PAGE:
A hoarder vindicated

The downsizing continues.  We’ve become accustomed to discarding ancient birthday cards, messages sent to us to our last day at work, and even our school reports from the 1950s and ’60s.  We’ve come to expect gales of laughter from friends who don’t share our hoarding instincts and who observe our inner struggles with astonishment (yes, that’s you, Kalba).

So what happened this week?  I thought it was time to get rid of my sewing box.  I thread a needle maybe twice a year when a button falls off or a hem comes adrift.  So why do I need about three dozen reels of cotton in every colour you can think of, miscellaneous hooks and eyes, multi-coloured embroidery thread, a clutch of thimbles, a box of rusting pins and two darning mushrooms, all inherited from my mother?

All the same….  those reels of genuine cotton from the 1950s – no polyester mixes here ,  those cards of thread in various shades of tan , all the better to darn your stockings with, and even those hooks and eyes are all pieces of history.  I thought the friends I keep up with on Facebook might like to see them.  I posted these photos:

And within minutes I had an urgent request from that militant non-hoarder, Kalba, that I should give them to her, swiftly followed by a similar request from another friend.  Daughter Number 1 weighed in, as I knew she would, swiftly followed by Daughter Number 2.  Son has been strangely silent, but daughters have agreed to share custody of the cotton reels.  Three more people joined the conversation,  and started waxing nostalgic about darning mushrooms.  Then someone else pointed out that the factory producing the hooks and eyes had been part of her childhood neighbourhood, but had been closed for decades, and more people joined in to celebrate the almost-forgotten skill of darning.  A further request for the contents of my sewing box came from America, and a school friend whom I’ve not been in touch with for years made contact.

One way or another, my battered old sewing box has awakened memories, provoked recollections and conversations, and generally livened things up.  Just as well I didn’t dispose of it years ago.  There’s no chance of its being discarded now.  Apart from anything else, you just look some of these items up on eBay.  I’m sitting on a small fortune here.

 

18 thoughts on “A hoarder vindicated”

  1. It’s funny, I am not a hoarder in the slightest BUT I have to agree there’s no way you can ever get rid of that sewing box. I even went a bit misty eyed (and slightly green eyed) when I looked at those photos.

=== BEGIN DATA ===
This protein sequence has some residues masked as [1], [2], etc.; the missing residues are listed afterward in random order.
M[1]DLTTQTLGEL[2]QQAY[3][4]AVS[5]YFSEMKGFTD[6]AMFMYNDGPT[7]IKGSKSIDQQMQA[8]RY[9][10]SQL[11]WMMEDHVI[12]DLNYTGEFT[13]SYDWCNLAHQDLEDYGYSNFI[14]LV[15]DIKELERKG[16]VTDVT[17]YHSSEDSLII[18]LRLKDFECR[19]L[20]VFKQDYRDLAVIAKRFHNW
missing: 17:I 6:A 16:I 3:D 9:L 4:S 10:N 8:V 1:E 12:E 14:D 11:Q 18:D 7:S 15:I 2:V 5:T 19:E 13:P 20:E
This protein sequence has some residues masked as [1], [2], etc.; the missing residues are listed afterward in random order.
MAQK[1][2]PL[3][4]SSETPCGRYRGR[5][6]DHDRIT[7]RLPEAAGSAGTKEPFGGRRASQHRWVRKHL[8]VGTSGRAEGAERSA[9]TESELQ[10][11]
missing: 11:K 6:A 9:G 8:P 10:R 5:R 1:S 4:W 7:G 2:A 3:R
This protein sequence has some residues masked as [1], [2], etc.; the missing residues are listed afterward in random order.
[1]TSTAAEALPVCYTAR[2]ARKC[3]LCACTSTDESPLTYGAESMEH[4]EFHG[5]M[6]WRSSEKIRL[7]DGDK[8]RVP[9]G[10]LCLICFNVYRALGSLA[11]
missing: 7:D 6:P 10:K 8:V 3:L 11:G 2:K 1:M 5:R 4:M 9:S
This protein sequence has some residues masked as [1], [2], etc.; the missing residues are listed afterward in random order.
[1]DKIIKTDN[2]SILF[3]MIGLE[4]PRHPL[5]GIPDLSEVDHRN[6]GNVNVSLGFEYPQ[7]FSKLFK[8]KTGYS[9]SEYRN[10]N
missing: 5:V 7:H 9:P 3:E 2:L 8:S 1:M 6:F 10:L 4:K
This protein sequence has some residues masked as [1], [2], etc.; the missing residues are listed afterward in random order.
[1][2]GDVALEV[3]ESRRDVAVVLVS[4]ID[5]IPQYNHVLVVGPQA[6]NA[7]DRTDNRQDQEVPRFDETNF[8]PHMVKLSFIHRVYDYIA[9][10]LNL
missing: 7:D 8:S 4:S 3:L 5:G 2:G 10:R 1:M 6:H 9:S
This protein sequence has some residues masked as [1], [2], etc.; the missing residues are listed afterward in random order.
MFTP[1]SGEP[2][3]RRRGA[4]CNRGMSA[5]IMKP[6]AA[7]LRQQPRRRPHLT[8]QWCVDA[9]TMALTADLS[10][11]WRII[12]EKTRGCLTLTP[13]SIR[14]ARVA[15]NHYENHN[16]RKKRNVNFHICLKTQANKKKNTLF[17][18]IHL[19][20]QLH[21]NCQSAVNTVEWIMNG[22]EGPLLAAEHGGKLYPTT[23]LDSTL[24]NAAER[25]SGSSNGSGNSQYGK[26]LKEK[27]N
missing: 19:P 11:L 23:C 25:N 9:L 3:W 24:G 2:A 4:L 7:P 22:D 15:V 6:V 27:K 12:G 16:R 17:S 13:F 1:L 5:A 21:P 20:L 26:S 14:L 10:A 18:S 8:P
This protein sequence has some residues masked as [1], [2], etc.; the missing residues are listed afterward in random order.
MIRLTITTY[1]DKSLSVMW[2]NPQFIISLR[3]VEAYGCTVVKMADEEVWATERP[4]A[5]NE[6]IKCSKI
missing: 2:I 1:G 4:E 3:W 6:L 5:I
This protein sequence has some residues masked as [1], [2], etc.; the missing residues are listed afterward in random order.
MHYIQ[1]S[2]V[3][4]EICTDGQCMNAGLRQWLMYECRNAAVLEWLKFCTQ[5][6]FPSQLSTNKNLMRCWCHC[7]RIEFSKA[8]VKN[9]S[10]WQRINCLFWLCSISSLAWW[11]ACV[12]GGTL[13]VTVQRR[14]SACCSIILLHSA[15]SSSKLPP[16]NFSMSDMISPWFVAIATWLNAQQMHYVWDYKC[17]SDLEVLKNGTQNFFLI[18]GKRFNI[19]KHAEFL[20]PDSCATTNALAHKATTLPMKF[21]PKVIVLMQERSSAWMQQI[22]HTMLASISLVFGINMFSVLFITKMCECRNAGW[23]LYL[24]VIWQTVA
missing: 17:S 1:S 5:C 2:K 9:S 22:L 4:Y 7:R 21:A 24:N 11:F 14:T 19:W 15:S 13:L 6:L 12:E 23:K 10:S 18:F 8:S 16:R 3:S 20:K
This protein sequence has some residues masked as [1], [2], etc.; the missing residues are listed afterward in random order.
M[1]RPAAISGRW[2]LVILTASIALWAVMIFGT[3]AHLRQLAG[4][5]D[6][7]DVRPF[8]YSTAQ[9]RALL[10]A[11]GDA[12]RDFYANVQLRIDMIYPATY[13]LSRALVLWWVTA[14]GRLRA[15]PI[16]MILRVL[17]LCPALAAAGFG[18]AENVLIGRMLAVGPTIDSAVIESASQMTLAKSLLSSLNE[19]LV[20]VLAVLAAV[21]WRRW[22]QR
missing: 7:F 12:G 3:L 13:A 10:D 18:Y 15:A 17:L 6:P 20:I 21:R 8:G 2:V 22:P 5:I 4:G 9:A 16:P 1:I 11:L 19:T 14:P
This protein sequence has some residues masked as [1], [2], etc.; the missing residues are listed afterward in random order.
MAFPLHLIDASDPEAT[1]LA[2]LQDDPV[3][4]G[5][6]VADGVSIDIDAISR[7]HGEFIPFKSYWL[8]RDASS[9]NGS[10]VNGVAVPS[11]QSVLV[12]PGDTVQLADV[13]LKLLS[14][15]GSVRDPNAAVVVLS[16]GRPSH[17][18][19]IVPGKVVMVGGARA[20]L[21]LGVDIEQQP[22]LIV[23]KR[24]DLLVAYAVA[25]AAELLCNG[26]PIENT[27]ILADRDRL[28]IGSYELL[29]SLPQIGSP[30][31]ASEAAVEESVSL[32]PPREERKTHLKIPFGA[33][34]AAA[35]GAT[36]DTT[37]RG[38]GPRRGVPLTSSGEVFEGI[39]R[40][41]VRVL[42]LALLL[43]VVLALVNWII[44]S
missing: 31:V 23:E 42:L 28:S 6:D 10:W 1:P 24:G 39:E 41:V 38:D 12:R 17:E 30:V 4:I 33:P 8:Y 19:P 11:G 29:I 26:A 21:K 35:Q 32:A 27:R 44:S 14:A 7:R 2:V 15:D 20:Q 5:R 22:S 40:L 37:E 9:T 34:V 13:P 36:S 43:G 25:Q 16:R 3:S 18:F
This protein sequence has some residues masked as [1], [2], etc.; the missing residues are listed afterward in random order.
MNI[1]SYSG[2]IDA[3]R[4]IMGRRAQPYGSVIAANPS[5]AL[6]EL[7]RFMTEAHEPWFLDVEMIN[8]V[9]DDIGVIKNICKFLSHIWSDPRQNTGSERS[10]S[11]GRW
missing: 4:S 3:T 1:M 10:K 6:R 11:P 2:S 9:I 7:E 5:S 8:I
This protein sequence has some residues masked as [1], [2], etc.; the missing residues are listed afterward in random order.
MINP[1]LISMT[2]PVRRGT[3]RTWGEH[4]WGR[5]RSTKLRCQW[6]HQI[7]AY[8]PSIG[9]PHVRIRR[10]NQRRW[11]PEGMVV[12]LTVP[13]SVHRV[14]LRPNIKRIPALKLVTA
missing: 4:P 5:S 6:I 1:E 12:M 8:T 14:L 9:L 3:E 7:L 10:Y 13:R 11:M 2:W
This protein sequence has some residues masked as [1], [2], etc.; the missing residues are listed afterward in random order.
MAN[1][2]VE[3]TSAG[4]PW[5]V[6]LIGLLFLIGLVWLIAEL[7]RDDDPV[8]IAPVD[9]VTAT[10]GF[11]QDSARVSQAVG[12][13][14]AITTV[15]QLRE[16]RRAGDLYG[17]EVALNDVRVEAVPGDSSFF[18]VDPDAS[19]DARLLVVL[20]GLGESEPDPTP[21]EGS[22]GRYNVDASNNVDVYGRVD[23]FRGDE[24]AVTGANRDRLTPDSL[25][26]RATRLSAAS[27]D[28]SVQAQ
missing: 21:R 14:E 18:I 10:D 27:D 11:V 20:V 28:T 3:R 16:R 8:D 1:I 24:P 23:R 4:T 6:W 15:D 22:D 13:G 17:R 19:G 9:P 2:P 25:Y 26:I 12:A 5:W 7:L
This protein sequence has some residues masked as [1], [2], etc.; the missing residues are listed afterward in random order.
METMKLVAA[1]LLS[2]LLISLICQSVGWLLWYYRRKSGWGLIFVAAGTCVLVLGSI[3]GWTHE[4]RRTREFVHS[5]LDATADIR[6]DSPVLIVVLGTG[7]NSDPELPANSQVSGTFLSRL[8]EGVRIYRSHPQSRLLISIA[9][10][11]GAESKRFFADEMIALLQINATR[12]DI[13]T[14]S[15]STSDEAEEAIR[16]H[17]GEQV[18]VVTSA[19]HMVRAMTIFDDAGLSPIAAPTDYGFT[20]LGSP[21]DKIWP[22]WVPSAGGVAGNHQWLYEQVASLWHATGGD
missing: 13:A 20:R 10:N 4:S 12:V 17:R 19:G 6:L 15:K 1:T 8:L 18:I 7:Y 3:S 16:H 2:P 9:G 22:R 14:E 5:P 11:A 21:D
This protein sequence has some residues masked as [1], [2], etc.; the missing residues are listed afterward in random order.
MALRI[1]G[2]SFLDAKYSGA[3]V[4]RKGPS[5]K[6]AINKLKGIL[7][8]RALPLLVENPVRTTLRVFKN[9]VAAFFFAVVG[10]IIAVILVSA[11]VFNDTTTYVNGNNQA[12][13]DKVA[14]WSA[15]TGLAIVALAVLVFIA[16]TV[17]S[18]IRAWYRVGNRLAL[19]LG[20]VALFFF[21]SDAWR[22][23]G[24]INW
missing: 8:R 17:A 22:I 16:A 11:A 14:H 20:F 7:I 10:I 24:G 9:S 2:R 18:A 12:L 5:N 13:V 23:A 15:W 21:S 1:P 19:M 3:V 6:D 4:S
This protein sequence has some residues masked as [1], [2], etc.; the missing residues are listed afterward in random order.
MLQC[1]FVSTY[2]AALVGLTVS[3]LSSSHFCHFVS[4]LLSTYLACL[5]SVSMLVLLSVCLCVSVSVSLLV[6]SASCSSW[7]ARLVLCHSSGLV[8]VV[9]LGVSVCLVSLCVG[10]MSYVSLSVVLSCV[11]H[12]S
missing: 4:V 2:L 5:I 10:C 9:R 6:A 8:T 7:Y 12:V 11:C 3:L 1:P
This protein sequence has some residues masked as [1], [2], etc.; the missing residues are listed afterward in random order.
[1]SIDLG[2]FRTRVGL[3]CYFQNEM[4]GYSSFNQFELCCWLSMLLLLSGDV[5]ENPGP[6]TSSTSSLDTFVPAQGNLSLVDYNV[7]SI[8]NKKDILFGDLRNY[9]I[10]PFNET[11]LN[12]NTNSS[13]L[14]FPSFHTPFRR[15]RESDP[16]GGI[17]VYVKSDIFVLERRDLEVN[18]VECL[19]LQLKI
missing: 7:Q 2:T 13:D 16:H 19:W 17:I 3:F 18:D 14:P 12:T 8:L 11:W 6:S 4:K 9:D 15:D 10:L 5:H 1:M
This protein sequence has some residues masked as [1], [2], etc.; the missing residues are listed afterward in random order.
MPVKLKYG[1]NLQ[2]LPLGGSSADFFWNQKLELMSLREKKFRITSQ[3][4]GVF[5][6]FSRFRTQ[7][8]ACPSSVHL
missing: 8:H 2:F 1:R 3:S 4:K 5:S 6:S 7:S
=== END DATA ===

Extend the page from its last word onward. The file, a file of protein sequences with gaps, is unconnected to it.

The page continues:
It’s an heirloom!

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  2. Well, as we’re all so interested in your downsizing process, I’m eagerly awaiting the photos of your school reports on Facebook so that we can dissect and discuss 🙂

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  3. Your photos on Facebook may very well rekindle memories for many of us of the family sewing box that seems to be going the way of the dinosaur! Hang on to those treasures!

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  4. Set up a stall at Mirepoix market – sewing items are so expensive! We got a shock at the haberdashery shop under the arcades in Revel when our small handful of items came to 21 Euros.

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  5. Sorry Margaret this isn’t a hoarder vindicated – just someone with a well organised sewing box! But I do agree about the cotton thread. My sewing box contains reels from my grandmother & mother-in-law (as well as buttons you may remember!) and they are definitely preferable to todays polyester.

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  6. Oh thank goodness, I thought this was going to end horribly with the sewing box being put in the bin. I came out in cold sweats. I am glad that there are so many interested parties in looking after it. May it end up with your daughters and may they love it for many more years, with best wishes and relief from a terrible hoarder. x

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    1. I think in fact that even if my daughter hadn’t fought over them (see what delights you have in store!), I would have kept them. It was good to reappraise these old treasures.

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